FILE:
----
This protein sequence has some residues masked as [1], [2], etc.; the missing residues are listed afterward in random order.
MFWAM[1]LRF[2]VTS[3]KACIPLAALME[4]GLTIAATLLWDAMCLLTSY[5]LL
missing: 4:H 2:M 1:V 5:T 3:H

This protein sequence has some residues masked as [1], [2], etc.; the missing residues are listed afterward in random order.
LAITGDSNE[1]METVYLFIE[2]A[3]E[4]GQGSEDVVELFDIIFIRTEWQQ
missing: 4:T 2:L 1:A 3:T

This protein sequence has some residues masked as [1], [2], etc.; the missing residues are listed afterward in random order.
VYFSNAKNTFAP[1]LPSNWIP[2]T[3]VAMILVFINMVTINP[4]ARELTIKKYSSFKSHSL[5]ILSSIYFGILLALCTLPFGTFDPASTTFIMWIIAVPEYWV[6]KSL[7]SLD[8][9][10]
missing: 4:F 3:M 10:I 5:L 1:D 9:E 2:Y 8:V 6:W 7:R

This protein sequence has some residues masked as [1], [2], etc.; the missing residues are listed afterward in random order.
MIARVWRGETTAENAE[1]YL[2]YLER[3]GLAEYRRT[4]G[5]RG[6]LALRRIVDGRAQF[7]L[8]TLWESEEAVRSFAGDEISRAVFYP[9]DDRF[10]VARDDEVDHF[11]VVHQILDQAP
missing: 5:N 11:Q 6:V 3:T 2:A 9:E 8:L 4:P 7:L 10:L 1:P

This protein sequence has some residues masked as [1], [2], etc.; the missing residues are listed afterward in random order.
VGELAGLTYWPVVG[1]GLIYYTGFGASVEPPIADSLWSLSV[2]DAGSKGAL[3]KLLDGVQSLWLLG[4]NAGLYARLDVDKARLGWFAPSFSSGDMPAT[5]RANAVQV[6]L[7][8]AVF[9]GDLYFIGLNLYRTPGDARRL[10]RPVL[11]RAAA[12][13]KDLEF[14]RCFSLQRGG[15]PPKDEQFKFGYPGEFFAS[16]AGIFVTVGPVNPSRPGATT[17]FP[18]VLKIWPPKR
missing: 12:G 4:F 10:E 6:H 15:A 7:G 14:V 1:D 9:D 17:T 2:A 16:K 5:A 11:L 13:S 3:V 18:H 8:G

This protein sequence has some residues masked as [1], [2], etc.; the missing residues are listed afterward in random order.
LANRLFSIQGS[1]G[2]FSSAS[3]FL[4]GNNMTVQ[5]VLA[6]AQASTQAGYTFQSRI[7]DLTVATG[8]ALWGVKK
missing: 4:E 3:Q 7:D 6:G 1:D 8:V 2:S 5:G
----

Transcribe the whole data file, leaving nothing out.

This protein sequence has some residues masked as [1], [2], etc.; the missing residues are listed afterward in random order.
MFWAM[1]LRF[2]VTS[3]KACIPLAALME[4]GLTIAATLLWDAMCLLTSY[5]LL
missing: 4:H 2:M 1:V 5:T 3:H

This protein sequence has some residues masked as [1], [2], etc.; the missing residues are listed afterward in random order.
LAITGDSNE[1]METVYLFIE[2]A[3]E[4]GQGSEDVVELFDIIFIRTEWQQ
missing: 4:T 2:L 1:A 3:T

This protein sequence has some residues masked as [1], [2], etc.; the missing residues are listed afterward in random order.
VYFSNAKNTFAP[1]LPSNWIP[2]T[3]VAMILVFINMVTINP[4]ARELTIKKYSSFKSHSL[5]ILSSIYFGILLALCTLPFGTFDPASTTFIMWIIAVPEYWV[6]KSL[7]SLD[8][9][10]
missing: 4:F 3:M 10:I 5:L 1:D 9:E 2:Y 8:V 6:W 7:R

This protein sequence has some residues masked as [1], [2], etc.; the missing residues are listed afterward in random order.
MIARVWRGETTAENAE[1]YL[2]YLER[3]GLAEYRRT[4]G[5]RG[6]LALRRIVDGRAQF[7]L[8]TLWESEEAVRSFAGDEISRAVFYP[9]DDRF[10]VARDDEVDHF[11]VVHQILDQAP
missing: 5:N 11:Q 6:V 3:T 2:A 9:E 8:L 4:P 7:L 10:L 1:P

This protein sequence has some residues masked as [1], [2], etc.; the missing residues are listed afterward in random order.
VGELAGLTYWPVVG[1]GLIYYTGFGASVEPPIADSLWSLSV[2]DAGSKGAL[3]KLLDGVQSLWLLG[4]NAGLYARLDVDKARLGWFAPSFSSGDMPAT[5]RANAVQV[6]L[7][8]AVF[9]GDLYFIGLNLYRTPGDARRL[10]RPVL[11]RAAA[12][13]KDLEF[14]RCFSLQRGG[15]PPKDEQFKFGYPGEFFAS[16]AGIFVTVGPVNPSRPGATT[17]FP[18]VLKIWPPKR
missing: 12:G 4:F 10:E 6:H 15:A 7:G 14:V 1:D 9:D 17:T 2:A 16:K 5:A 11:L 13:S 3:V 18:H 8:G

This protein sequence has some residues masked as [1], [2], etc.; the missing residues are listed afterward in random order.
LANRLFSIQGS[1]G[2]FSSAS[3]FL[4]GNNMTVQ[5]VLA[6]AQASTQAGYTFQSRI[7]DLTVATG[8]ALWGVKK
missing: 4:E 3:Q 7:D 6:G 1:D 8:V 2:S 5:G